The consultation lists a number of activities that it is proposing to bring within the regulatory perimeter during Phase 2, but warns that these are “for illustrative purposes only”. These include:

  • Issuance activities, such as admitting a cryptoasset to a trading venue or making a public offer of a cryptoasset.
  • Exchange activities, including operating a cryptoasset trading venue.
  • Investment and risk management activities, including dealing in cryptoassets as principal or agent, arranging deals in cryptoassets, and making arrangements with a view to transacting in cryptoassets.
  • Lending, borrowing and leverage activities, such as operating a cryptoasset lending platform.
  • Safeguarding and administering activities, including means of access.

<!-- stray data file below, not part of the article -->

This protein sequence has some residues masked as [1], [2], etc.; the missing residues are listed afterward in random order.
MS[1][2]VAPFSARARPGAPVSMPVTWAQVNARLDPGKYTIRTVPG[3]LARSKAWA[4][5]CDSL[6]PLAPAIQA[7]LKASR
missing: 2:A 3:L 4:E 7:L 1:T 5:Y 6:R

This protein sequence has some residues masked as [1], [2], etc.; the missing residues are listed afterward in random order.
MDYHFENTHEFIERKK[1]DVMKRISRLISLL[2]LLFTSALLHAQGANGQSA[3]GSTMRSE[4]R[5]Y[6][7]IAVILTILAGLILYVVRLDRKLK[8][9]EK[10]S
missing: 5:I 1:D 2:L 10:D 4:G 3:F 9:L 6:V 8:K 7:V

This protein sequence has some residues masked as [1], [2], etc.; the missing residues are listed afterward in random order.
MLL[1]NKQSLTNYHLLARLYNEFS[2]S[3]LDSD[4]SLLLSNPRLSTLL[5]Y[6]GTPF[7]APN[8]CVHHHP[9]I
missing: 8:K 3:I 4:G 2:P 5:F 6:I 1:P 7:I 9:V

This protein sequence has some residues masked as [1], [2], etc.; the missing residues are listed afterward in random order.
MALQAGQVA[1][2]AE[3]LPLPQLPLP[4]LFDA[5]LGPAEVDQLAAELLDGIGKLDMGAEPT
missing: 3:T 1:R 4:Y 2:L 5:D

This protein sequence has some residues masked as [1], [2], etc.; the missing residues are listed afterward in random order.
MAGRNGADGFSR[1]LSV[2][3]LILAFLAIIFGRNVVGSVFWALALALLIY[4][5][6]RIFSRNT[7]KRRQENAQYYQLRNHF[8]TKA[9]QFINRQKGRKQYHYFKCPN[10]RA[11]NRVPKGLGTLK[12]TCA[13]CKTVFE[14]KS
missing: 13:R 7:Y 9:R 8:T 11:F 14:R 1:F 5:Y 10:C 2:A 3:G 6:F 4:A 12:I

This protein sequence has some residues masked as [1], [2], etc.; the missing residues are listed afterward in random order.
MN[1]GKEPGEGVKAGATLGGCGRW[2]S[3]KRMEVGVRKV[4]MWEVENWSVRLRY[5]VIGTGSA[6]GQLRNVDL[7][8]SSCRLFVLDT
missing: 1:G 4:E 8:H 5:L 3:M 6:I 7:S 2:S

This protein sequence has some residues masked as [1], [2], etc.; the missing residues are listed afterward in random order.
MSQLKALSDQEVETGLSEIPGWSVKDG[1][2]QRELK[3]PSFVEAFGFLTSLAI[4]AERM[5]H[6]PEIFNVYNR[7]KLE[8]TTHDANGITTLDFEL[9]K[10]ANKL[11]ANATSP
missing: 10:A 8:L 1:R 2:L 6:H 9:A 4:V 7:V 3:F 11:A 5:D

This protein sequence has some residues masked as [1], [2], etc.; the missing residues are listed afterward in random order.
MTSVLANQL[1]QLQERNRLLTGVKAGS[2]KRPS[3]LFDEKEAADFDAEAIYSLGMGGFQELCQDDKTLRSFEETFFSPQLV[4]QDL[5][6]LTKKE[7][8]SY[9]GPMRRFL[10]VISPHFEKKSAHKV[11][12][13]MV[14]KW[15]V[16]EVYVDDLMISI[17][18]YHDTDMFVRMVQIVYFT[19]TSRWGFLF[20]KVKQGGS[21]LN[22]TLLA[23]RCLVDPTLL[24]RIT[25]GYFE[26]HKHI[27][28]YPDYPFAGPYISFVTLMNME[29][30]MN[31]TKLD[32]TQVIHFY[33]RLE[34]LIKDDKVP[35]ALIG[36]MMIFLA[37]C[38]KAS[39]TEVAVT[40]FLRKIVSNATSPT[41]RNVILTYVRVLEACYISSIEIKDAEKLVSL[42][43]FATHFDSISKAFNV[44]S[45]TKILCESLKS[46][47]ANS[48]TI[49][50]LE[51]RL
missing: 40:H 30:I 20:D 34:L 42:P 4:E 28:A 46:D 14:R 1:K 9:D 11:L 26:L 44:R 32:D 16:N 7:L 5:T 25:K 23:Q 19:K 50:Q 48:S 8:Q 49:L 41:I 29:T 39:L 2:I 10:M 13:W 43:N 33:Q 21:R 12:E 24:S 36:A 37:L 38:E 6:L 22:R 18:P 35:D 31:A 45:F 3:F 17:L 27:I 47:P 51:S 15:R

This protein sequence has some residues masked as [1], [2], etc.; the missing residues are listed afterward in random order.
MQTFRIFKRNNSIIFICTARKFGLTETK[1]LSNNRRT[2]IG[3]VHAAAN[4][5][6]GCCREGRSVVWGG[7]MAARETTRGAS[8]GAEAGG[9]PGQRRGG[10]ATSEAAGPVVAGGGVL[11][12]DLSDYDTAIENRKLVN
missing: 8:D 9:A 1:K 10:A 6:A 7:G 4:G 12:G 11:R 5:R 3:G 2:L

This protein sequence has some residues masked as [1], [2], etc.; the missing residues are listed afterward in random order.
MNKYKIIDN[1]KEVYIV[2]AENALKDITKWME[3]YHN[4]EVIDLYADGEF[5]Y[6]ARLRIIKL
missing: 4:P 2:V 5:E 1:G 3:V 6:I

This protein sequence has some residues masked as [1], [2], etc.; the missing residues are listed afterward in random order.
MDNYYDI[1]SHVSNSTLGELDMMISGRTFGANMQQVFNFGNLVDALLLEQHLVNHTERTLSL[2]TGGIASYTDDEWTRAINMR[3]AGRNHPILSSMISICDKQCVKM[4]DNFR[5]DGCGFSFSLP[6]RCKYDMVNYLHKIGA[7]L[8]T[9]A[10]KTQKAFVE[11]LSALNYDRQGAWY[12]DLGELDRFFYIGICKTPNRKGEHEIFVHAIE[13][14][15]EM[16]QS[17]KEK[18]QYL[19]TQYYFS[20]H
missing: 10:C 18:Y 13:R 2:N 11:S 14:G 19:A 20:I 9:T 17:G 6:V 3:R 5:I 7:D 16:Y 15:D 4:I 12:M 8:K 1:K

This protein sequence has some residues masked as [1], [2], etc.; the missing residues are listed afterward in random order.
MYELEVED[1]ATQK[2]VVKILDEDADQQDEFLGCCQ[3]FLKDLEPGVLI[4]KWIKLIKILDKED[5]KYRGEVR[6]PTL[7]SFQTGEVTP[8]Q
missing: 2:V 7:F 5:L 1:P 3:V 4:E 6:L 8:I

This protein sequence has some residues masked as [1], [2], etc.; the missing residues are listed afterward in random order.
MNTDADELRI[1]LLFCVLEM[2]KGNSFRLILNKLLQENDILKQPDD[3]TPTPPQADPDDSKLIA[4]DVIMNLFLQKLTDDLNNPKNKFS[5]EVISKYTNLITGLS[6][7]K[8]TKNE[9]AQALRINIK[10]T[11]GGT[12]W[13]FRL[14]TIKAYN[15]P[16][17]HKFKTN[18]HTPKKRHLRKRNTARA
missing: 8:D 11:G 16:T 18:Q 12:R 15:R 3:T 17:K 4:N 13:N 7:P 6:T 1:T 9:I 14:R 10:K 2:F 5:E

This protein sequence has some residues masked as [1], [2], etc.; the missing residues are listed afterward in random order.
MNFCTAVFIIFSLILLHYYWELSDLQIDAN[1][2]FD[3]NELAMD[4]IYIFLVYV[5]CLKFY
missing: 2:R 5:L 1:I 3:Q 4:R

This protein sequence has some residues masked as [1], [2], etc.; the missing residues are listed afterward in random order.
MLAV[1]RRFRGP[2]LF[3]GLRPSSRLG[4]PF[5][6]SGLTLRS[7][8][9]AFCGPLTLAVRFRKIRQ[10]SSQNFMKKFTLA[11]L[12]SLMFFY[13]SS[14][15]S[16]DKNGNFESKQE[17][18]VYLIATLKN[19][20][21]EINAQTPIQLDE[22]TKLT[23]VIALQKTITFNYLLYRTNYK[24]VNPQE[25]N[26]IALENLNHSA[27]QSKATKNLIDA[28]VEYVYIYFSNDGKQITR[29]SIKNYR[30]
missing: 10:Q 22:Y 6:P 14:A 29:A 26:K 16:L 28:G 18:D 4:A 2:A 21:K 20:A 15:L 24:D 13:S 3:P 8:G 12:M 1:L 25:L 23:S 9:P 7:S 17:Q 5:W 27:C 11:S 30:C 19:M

The consultation dedicates a chapter to each of the above activities and explains in further detail how the regulatory regime might apply in specific cases.

In respect of existing regulations, these changes would bring cryptoasset activities that are currently in scope of the UK’s anti-money laundering regulations into the FSMA regulatory framework. Therefore, in time, authorities would look to operate a single register and authorisation process for firms undertaking cryptoasset activities. Cryptoasset firms that are already registered with the Financial Conduct Authority (FCA) under the anti-money laundering regime would be required to also seek authorisation under the new FSMA-based regime. However, to smooth the transition, the FCA will endeavour to avoid duplicative information requests, taking into account the supervisory history of businesses during the authorisation process. Firms that are already FSMA authorised would generally need to apply for a variation of their permission in order to carry on regulated cryptoasset activities.

The treatment of existing cryptoassets that already qualify as specified investments is likely to remain unchanged for the most part.

Territorial scope